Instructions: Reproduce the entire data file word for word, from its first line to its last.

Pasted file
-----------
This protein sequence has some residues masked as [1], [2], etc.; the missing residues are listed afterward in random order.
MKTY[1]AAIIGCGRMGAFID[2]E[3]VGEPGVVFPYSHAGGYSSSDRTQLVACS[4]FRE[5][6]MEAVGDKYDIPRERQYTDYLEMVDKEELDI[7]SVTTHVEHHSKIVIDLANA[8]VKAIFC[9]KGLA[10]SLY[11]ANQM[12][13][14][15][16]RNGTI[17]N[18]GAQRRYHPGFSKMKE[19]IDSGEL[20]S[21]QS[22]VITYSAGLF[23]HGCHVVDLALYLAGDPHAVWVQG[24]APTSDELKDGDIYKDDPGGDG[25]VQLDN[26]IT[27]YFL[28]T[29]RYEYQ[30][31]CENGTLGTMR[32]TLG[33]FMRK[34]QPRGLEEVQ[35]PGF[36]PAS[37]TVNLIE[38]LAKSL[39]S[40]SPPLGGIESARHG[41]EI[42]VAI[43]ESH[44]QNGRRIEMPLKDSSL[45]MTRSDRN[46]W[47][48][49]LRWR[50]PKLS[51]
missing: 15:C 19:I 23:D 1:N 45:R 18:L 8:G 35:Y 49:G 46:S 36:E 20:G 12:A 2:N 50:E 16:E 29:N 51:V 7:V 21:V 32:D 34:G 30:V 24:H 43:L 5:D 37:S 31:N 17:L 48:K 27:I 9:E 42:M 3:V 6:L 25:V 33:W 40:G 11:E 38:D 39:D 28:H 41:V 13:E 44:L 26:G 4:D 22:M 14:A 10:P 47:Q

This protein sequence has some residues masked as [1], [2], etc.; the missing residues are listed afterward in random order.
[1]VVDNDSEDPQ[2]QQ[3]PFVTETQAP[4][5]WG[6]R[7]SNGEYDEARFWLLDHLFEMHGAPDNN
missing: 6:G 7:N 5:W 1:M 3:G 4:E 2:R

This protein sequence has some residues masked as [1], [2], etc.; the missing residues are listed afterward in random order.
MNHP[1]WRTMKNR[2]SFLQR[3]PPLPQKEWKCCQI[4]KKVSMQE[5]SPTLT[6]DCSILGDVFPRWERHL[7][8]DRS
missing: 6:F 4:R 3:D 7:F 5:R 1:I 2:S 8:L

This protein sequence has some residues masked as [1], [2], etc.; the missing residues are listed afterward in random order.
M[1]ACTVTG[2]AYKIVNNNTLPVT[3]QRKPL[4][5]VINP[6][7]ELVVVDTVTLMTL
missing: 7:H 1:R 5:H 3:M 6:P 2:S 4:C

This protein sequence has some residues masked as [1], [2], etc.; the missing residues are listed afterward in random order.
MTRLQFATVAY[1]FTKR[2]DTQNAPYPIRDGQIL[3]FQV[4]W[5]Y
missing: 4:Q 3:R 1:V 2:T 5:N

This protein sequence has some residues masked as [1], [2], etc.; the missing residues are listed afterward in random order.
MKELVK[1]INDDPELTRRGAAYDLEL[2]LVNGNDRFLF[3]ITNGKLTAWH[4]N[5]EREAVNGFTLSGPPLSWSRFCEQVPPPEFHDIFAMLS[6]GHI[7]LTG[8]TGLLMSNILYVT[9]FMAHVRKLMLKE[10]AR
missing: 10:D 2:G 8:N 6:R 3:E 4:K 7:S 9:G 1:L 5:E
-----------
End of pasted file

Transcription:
This protein sequence has some residues masked as [1], [2], etc.; the missing residues are listed afterward in random order.
MKTY[1]AAIIGCGRMGAFID[2]E[3]VGEPGVVFPYSHAGGYSSSDRTQLVACS[4]FRE[5][6]MEAVGDKYDIPRERQYTDYLEMVDKEELDI[7]SVTTHVEHHSKIVIDLANA[8]VKAIFC[9]KGLA[10]SLY[11]ANQM[12][13][14][15][16]RNGTI[17]N[18]GAQRRYHPGFSKMKE[19]IDSGEL[20]S[21]QS[22]VITYSAGLF[23]HGCHVVDLALYLAGDPHAVWVQG[24]APTSDELKDGDIYKDDPGGDG[25]VQLDN[26]IT[27]YFL[28]T[29]RYEYQ[30][31]CENGTLGTMR[32]TLG[33]FMRK[34]QPRGLEEVQ[35]PGF[36]PAS[37]TVNLIE[38]LAKSL[39]S[40]SPPLGGIESARHG[41]EI[42]VAI[43]ESH[44]QNGRRIEMPLKDSSL[45]MTRSDRN[46]W[47][48][49]LRWR[50]PKLS[51]
missing: 15:C 19:I 23:D 1:N 45:R 18:L 8:G 35:Y 49:G 46:S 36:E 20:G 12:A 2:N 50:E 16:E 29:N 51:V 7:V 21:V 32:D 34:G 30:V 24:H 43:L 5:D 37:S 31:N 17:L 48:K 27:I 9:E 42:M 3:V 6:L 25:V 33:W 40:G 11:E 38:D 39:D 28:H 41:V 13:E 44:L 26:G 4:D 22:M 14:A 10:P 47:Q

This protein sequence has some residues masked as [1], [2], etc.; the missing residues are listed afterward in random order.
[1]VVDNDSEDPQ[2]QQ[3]PFVTETQAP[4][5]WG[6]R[7]SNGEYDEARFWLLDHLFEMHGAPDNN
missing: 6:G 7:N 5:W 1:M 3:G 4:E 2:R

This protein sequence has some residues masked as [1], [2], etc.; the missing residues are listed afterward in random order.
MNHP[1]WRTMKNR[2]SFLQR[3]PPLPQKEWKCCQI[4]KKVSMQE[5]SPTLT[6]DCSILGDVFPRWERHL[7][8]DRS
missing: 6:F 4:R 3:D 7:F 5:R 1:I 2:S 8:L

This protein sequence has some residues masked as [1], [2], etc.; the missing residues are listed afterward in random order.
M[1]ACTVTG[2]AYKIVNNNTLPVT[3]QRKPL[4][5]VINP[6][7]ELVVVDTVTLMTL
missing: 7:H 1:R 5:H 3:M 6:P 2:S 4:C

This protein sequence has some residues masked as [1], [2], etc.; the missing residues are listed afterward in random order.
MTRLQFATVAY[1]FTKR[2]DTQNAPYPIRDGQIL[3]FQV[4]W[5]Y
missing: 4:Q 3:R 1:V 2:T 5:N

This protein sequence has some residues masked as [1], [2], etc.; the missing residues are listed afterward in random order.
MKELVK[1]INDDPELTRRGAAYDLEL[2]LVNGNDRFLF[3]ITNGKLTAWH[4]N[5]EREAVNGFTLSGPPLSWSRFCEQVPPPEFHDIFAMLS[6]GHI[7]LTG[8]TGLLMSNILYVT[9]FMAHVRKLMLKE[10]AR
missing: 10:D 2:G 8:N 6:R 3:E 4:K 7:S 9:G 1:L 5:E